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# CHAP 5 FINITE ELEMENTS FOR HEAT TRANSFER PROBLEMS

CHAP 5 FINITE ELEMENTS FOR HEAT TRANSFER PROBLEMS. FINITE ELEMENT ANALYSIS AND DESIGN Nam-Ho Kim Audio by Raphael Haftka. HEAT CONDUCTION ANALYSIS. Analogy between Stress and Heat Conduction Analysis Télécharger la présentation ## CHAP 5 FINITE ELEMENTS FOR HEAT TRANSFER PROBLEMS

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1. CHAP 5 FINITE ELEMENTS FOR HEAT TRANSFER PROBLEMS FINITE ELEMENT ANALYSIS AND DESIGN Nam-Ho Kim Audio by Raphael Haftka

2. HEAT CONDUCTION ANALYSIS • Analogy between Stress and Heat Conduction Analysis • In finite element viewpoint, two problems are similar if a proper interpretation is given. Heat conduction is somewhat simpler because temperature is scalar. • More Complex Problems • Coupled structural-thermal problems (thermal strain). • Radiation problem

3. THERMAL PROBLEM • Goals: • Solve for temperature distribution for a given thermal load. • Boundary Conditions • Essential BC: Specified temperature • Natural BC: Specified heat flux

4. Thigh Tlow Thigh qx qx Tlow STEADY-STATE HEAT TRANSFER PROBLEM • Fourier Heat Conduction Equation: • Heat flow from high temperature to low temperature • Examples of 1D heat conduction problems Thermal conductivity (W/m/C ) Heat flux (Watts)

5. Quiz-like questions • What makes solving for temperatures and heat fluxes simpler than solving for displacements and stresses? • What are essential boundary conditions for both types of problems, and why they are called essential? • To generate heat flux between two points of different temperatures, we connect them with a conducting element, such as copper or steel wire. For the same heat flux, which metal will have a higher temperature difference between the two points? • For copper k=400 W/(m oC). If the wire has a cross section of 1cm2, and a length of 1m, what temperature difference will we have if we have 10W streaming through the wire? • Answers in notes page

6. Qs Qg A dx GOVERNING DIFFERENTIAL EQUATION • Conservation of Energy • Energy In + Energy Generated = Energy Out + Energy Increase • Two modes of heat transfer through the boundary • Prescribed surface heat flow Qs per unit area • Convective heat transfer • h: convection coefficient (W/m2/C )

7. Qs Qg A dx GOVERNING DIFFERENTIAL EQUATION cont. • Conservation of Energy at Steady State • No change in internal energy (DU = 0) • P: perimeter of the cross-section • Apply Fourier Law • Rate of change of heat flux is equal to the sum of heat generated and heat transferred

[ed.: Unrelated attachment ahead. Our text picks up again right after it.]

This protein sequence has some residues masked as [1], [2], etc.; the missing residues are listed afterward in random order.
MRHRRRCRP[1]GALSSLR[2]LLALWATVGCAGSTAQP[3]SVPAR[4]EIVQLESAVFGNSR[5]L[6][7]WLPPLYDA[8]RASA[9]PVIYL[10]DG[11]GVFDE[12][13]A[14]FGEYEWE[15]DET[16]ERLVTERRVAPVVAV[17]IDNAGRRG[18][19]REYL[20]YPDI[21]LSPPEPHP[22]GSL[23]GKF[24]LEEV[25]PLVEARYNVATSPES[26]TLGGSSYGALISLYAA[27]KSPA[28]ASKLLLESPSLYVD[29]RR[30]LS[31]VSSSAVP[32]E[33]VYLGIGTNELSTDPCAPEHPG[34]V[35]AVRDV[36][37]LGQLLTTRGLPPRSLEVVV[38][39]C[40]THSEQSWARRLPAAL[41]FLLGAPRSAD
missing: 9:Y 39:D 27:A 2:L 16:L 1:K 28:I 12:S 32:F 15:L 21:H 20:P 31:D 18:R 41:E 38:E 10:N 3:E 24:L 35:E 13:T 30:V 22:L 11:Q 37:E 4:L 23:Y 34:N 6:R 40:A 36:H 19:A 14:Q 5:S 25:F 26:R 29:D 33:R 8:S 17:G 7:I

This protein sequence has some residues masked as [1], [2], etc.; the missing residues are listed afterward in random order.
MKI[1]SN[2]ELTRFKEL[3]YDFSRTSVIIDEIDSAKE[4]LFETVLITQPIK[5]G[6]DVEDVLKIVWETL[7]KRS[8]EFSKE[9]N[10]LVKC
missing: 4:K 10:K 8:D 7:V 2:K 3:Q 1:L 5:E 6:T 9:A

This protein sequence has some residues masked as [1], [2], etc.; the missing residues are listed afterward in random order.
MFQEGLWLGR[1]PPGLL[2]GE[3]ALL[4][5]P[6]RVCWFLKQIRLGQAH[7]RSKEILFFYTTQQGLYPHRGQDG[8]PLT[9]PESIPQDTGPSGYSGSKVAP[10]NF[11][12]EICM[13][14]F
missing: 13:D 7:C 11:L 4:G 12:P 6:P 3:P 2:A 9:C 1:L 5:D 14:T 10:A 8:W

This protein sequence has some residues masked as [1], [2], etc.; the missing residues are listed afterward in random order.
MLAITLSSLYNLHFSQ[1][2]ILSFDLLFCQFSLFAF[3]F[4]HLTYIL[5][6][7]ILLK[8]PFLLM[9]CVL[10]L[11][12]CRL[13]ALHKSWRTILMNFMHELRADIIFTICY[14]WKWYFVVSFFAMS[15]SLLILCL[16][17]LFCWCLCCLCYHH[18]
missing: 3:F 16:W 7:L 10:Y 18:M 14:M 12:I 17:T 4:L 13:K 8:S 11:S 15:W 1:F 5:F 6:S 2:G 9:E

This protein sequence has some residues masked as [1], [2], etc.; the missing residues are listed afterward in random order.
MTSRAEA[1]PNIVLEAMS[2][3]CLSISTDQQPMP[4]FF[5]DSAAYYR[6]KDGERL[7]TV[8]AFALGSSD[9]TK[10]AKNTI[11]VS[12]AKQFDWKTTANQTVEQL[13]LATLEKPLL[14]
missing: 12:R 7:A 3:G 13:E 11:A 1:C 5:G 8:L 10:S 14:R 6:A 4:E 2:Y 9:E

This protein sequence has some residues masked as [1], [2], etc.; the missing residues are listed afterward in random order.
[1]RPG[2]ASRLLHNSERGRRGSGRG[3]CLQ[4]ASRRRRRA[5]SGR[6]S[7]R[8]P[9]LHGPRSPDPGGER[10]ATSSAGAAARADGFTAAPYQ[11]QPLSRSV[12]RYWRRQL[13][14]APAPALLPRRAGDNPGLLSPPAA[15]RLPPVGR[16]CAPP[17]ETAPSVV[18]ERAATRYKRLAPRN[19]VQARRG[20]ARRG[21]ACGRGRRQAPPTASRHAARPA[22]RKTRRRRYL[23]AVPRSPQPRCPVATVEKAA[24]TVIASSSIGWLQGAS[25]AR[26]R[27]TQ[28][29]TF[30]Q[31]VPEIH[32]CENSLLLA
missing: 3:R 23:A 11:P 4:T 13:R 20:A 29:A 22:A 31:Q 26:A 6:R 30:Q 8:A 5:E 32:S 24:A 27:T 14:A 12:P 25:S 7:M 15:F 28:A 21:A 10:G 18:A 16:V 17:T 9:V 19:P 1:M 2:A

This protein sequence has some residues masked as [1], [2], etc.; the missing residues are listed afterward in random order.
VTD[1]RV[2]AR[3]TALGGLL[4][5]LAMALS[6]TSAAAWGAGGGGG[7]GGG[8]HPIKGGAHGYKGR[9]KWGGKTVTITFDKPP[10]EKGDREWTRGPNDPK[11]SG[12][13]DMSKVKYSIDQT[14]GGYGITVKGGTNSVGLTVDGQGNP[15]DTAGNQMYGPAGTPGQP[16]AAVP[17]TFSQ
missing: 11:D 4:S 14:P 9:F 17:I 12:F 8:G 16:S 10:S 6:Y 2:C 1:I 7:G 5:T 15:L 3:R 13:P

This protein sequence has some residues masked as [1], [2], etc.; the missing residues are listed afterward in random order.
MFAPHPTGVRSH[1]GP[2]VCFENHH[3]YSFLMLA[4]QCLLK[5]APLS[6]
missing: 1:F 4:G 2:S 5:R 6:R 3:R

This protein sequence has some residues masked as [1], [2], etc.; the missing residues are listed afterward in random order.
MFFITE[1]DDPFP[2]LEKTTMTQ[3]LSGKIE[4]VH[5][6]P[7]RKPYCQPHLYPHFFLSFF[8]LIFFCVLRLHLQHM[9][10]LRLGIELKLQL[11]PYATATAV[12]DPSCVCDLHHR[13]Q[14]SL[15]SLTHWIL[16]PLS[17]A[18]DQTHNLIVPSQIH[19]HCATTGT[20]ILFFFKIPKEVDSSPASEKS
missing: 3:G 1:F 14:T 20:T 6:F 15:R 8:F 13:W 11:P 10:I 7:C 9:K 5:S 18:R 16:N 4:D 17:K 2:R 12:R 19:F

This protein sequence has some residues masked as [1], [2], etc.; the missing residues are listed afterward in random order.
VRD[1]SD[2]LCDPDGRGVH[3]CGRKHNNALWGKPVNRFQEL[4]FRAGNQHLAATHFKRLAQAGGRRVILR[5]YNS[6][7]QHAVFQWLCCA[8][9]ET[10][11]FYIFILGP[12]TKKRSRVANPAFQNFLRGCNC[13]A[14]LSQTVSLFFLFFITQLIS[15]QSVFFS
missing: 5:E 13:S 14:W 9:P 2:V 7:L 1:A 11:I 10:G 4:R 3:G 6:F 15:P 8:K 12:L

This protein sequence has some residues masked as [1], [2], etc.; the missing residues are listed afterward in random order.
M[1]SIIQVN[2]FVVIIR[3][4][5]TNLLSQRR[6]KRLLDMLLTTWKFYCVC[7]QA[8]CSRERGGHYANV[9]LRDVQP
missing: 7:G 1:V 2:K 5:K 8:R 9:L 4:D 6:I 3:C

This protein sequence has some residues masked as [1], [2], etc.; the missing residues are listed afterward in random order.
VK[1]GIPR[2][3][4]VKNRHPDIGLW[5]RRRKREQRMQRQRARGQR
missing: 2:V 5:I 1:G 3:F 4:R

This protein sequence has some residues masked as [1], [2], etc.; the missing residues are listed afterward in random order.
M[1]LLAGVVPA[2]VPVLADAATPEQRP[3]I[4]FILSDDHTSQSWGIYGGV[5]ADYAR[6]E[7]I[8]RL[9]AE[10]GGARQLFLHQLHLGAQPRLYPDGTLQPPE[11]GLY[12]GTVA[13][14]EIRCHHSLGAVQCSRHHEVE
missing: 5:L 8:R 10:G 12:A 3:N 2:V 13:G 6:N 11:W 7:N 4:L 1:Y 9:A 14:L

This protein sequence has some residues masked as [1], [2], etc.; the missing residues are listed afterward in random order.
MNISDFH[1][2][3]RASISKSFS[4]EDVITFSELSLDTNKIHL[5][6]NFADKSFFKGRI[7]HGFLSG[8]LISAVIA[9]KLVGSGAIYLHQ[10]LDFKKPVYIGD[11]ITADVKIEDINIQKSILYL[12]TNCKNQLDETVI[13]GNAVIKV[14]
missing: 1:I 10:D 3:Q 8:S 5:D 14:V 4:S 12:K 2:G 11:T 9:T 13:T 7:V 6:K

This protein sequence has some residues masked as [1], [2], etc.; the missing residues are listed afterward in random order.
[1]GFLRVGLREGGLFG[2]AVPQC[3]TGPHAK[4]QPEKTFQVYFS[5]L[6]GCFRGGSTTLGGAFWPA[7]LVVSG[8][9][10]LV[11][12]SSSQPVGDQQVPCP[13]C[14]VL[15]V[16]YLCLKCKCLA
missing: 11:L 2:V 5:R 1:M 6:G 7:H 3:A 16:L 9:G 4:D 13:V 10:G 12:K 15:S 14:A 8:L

8. BOUNDARY CONDITIONS • Temperature at the boundary is prescribed (essential BC) • Heat flux is prescribed (natural BC) • Example: essential BC at x = 0, and natural BC at x = L:

9. N 2 1 Q1 Q2 QN Q3 j i e L(e) Tj Ti xi xj DIRECT METHOD HEAT CONDUCTION • Follow the same procedure with 1D bar element • No need to use differential equation • Element conduction equation • Heat can enter the system only through the nodes • Qi: heat enters at node i (Watts) • Divide the solid into a number of elements • Each element has two nodes and two DOFs (Ti and Tj) • For each element, heat entering the element is positive

10. ELEMENT EQUATION • Fourier law of heat conduction • From the conservation of energy for the element • Combine the two equation • Similar to 1D bar element (k = E, T = u, q = f) Element conductance matrix

11. Q2 Element 2 Element 1 2 1 3 ASSEMBLY • Assembly using heat conservation at nodes • Remember that heat flow into the element is positive • Equilibrium of heat flow: • Same assembly procedure with 1D bar elements • Applying BC • Striking-the-rows works, but not striking-the-columns because prescribed temperatures are not usually zero

12. Q4 = –200W T1 T2 T3 T4 T5 x 200 C 1 2 3 4 Q1 Q2 = 500W Q3 = 0 Q5 = 0 EXAMPLE 5.1 • Calculate nodal temperatures of four elements • A = 1m2, L = 1m, k = 10W/m/C • Element conduction equation What is Q1?

13. EXAMPLE cont. • Assembly • Boundary conditions (T1 = 200 oC, Q1 is unknown)

14. EXAMPLE cont. • Boundary conditions • Strike the first row • Instead of striking the first column, multiply the first column with T1 = 200 oC and move to RHS • Now, the global matrix is positive-definite and can be solved for nodal temperatures

15. EXAMPLE concluded • Nodal temperatures • How much heat input is required to maintain T1 = 200oC? • Use the deleted first row with known nodal temperatures

16. Quiz-like problem • Consider the two element model in the figure. For both elements A = 100cm2, L = 1m, and the conduction coefficients are k1=100W/m/C, k2= 200W/m/C • Calculate the nodal temperatures and the heat flux Q1. • Answer on notes page

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